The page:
Every real landscape has an imaginary equivalent that exists only in our minds, a perfect example that is seldom encountered outside of dreams. But every so often the material and the intangible meet up and sing together in unison. When an absent-minded cyclist wobbles unexpectedly into such a scene all he can do is dismount and lean his bike against a tree.
The place is Barrington, a village just a few miles from my home. The time is a fine, sunny Saturday afternoon at the end of May.
Many villages in this part of the world have "greens", as sung about by the Kinks, you know, "We are the Village Green Preservation Society". Historically they were places where the livestock could be kept safe overnight, later they became the venues for outdoor sports and dancing too. But nobody knows why the village of Barrington needed such a huge green; it's 1,100 yds (1 Km) long and nearly two hundred yards (or metres) across at its widest point. And, believe it or not, it used to be even bigger till some parts were built upon.
Around the perimeter of this large green space is a mixture of old houses and thatched cottages, many of which are picture-perfect - a vision of the idealised Olde England of fantasy.
Of course, you'll need a few pounds if you want to buy one of these properties. There's one on the market at the moment (not this one) that's open to offers over £675,000. It's rather more luxurious inside than the original inhabitants enjoyed, but you still have to walk through one bedroom to get to another.
During the summer months there's entertainment on the green in the form of cricket, yesterday it was the village's Second XI on show.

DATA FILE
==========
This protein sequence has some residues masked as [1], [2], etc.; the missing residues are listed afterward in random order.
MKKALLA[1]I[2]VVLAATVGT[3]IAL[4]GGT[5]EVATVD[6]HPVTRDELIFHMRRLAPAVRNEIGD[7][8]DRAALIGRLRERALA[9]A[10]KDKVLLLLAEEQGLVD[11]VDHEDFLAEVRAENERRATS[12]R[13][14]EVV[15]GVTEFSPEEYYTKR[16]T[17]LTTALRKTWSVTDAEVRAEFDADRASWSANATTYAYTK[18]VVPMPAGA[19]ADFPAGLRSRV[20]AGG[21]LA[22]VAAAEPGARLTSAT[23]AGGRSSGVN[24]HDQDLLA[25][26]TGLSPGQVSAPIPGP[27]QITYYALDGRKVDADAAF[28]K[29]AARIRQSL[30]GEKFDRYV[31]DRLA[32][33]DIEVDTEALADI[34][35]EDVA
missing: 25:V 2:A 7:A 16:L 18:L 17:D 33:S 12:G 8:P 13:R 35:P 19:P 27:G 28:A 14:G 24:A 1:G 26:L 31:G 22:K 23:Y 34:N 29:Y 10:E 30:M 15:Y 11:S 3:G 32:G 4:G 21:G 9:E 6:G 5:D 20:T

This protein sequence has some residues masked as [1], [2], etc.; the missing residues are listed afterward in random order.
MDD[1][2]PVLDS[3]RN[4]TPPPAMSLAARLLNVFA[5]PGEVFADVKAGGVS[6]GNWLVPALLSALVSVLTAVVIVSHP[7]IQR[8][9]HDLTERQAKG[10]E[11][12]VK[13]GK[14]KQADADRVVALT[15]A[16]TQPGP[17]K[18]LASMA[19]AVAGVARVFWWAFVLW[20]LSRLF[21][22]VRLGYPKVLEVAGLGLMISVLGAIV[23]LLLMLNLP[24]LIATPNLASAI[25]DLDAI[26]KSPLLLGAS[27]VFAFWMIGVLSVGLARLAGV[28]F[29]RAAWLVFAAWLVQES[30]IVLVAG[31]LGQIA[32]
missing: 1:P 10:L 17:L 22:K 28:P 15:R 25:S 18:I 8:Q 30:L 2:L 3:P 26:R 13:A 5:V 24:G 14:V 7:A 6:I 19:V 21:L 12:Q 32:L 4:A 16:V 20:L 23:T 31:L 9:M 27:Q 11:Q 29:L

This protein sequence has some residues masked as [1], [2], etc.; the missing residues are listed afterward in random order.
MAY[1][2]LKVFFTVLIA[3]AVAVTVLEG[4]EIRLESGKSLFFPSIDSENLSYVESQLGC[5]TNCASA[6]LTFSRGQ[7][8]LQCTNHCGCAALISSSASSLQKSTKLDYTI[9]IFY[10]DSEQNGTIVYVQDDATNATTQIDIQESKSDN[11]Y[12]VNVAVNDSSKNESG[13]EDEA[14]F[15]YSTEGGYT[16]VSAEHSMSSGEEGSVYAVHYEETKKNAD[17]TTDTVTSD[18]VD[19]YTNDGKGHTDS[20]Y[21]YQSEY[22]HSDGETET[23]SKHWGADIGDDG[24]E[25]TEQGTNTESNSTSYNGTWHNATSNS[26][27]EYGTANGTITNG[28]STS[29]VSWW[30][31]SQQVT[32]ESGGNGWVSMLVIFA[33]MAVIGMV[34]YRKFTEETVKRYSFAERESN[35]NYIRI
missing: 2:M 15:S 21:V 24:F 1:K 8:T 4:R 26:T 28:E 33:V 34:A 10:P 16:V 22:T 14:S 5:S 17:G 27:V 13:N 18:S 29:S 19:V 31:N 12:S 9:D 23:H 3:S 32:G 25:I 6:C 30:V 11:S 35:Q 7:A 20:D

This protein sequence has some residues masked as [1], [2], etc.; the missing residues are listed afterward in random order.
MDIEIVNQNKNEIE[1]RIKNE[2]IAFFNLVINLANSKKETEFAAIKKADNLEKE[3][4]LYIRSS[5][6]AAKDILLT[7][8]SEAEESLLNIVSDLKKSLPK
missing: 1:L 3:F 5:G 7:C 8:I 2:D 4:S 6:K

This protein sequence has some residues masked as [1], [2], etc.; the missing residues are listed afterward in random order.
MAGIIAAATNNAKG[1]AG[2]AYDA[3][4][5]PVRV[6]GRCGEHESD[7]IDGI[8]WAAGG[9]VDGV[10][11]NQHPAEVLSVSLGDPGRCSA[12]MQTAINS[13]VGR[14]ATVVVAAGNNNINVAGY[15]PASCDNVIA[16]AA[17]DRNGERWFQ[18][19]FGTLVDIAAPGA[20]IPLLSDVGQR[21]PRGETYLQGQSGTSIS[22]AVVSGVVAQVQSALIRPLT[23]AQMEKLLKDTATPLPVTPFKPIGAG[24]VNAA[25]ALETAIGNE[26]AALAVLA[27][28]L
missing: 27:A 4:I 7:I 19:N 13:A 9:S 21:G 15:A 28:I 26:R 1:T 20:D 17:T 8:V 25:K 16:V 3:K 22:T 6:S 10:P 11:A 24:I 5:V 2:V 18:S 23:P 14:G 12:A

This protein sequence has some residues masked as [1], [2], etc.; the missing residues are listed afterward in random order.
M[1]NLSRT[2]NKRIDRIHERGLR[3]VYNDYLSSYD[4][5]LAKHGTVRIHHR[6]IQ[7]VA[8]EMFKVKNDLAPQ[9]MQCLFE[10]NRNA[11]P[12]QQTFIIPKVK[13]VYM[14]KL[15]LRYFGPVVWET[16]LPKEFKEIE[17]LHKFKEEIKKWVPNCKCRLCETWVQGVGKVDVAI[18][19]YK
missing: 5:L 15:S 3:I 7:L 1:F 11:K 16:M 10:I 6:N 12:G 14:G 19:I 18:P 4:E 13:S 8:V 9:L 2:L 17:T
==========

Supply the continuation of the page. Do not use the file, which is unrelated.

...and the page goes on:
Cricket's a game that puts on display the character of the participants. Some players wield their bats like cavalier swordsmen with extrovert thrusts and flourishes. Others use theirs like a farmer holding a heavy board in front of a runaway pig to block its progress.
An elderly gentleman tells me that the cricketers are not as good as they were in his day. I don't disbelieve him; it's one of those games where indifferent players can continue gain reputations of greatness years after they finish playing! A woman remarks that the sudden summer weather has taken us all by surprise. An astute ten-year-old sees my camera and asks if I take photos that make things look cool. Well, yes, I suppose I try.
I'm making my way up to the northern end of the green where the church and the village primary school stand.
For absolute perfection there ought to be a wedding taking place, or at least bell-ringing practice, but the grand old building seems to be deserted on this fine Saturday.
Down at the other end of the green the Royal Oak pub is having more success attracting customers! Village pubs are not doing too badly as we come out of lockdown as they have plenty of space for outdoor seating, and now we are having suitable weather for sitting outside, pint in hand, and watching the world go by.